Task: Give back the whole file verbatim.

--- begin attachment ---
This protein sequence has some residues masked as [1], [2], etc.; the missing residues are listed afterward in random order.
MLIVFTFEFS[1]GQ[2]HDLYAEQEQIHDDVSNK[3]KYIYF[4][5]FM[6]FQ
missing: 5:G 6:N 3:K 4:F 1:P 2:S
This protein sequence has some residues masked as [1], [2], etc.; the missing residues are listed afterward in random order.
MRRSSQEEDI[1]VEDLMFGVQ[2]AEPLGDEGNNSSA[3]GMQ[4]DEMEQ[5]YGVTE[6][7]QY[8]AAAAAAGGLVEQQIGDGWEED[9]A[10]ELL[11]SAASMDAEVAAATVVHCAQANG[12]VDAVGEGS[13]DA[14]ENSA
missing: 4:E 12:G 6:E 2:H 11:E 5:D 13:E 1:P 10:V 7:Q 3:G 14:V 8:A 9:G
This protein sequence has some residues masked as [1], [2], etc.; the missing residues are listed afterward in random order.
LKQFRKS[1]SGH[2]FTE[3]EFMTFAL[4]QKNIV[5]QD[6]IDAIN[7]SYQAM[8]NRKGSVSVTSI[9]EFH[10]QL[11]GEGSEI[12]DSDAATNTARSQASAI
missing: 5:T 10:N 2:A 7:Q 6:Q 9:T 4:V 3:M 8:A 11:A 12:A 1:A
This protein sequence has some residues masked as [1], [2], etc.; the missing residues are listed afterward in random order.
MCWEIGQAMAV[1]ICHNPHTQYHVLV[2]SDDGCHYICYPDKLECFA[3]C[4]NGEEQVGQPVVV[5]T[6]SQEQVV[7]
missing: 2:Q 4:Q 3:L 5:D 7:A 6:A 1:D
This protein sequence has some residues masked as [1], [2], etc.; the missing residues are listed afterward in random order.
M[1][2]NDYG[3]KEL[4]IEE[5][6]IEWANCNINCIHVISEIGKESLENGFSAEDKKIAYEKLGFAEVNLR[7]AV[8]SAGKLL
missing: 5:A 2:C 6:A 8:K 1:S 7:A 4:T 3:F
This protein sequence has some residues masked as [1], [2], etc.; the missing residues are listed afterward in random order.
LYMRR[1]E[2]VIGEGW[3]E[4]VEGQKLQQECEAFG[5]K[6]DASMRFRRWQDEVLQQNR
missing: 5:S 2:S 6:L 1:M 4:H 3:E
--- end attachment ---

This protein sequence has some residues masked as [1], [2], etc.; the missing residues are listed afterward in random order.
MLIVFTFEFS[1]GQ[2]HDLYAEQEQIHDDVSNK[3]KYIYF[4][5]FM[6]FQ
missing: 5:G 6:N 3:K 4:F 1:P 2:S
This protein sequence has some residues masked as [1], [2], etc.; the missing residues are listed afterward in random order.
MRRSSQEEDI[1]VEDLMFGVQ[2]AEPLGDEGNNSSA[3]GMQ[4]DEMEQ[5]YGVTE[6][7]QY[8]AAAAAAGGLVEQQIGDGWEED[9]A[10]ELL[11]SAASMDAEVAAATVVHCAQANG[12]VDAVGEGS[13]DA[14]ENSA
missing: 4:E 12:G 6:E 2:H 11:E 5:D 13:E 1:P 10:V 7:Q 3:G 14:V 8:A 9:G
This protein sequence has some residues masked as [1], [2], etc.; the missing residues are listed afterward in random order.
LKQFRKS[1]SGH[2]FTE[3]EFMTFAL[4]QKNIV[5]QD[6]IDAIN[7]SYQAM[8]NRKGSVSVTSI[9]EFH[10]QL[11]GEGSEI[12]DSDAATNTARSQASAI
missing: 5:T 10:N 2:A 7:Q 6:Q 9:T 4:V 3:M 8:A 11:A 12:A 1:A
This protein sequence has some residues masked as [1], [2], etc.; the missing residues are listed afterward in random order.
MCWEIGQAMAV[1]ICHNPHTQYHVLV[2]SDDGCHYICYPDKLECFA[3]C[4]NGEEQVGQPVVV[5]T[6]SQEQVV[7]
missing: 2:Q 4:Q 3:L 5:D 7:A 6:A 1:D
This protein sequence has some residues masked as [1], [2], etc.; the missing residues are listed afterward in random order.
M[1][2]NDYG[3]KEL[4]IEE[5][6]IEWANCNINCIHVISEIGKESLENGFSAEDKKIAYEKLGFAEVNLR[7]AV[8]SAGKLL
missing: 5:A 2:C 6:A 8:K 1:S 7:A 4:T 3:F
This protein sequence has some residues masked as [1], [2], etc.; the missing residues are listed afterward in random order.
LYMRR[1]E[2]VIGEGW[3]E[4]VEGQKLQQECEAFG[5]K[6]DASMRFRRWQDEVLQQNR
missing: 5:S 2:S 6:L 1:M 4:H 3:E